Respiratory distress is one of the most common reasons children present to the emergency department (ED), accounting for 10% of visits.1 Life-threatening airway emergencies are often secondary to obstruction and must be recognized quickly. Upper airway obstruction in children can range from partial to complete, and often presents with stridor, a high-pitched breath sound produced by turbulent air-flow through a partially obstructed airway. Stridor can be acute or chronic, and acquired or congenital. Because stridor is a sign and not a diagnosis, the underlying etiology must be identified to guide management.2,3 In the ED, identifying severe and life-threatening causes of stridor and acting quickly are crucial to preventing respiratory failure.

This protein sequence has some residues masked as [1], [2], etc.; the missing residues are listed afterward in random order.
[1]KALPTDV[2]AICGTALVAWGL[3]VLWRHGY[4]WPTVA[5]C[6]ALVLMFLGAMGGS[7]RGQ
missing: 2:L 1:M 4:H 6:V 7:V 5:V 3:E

To continue reading, please log in or purchase access.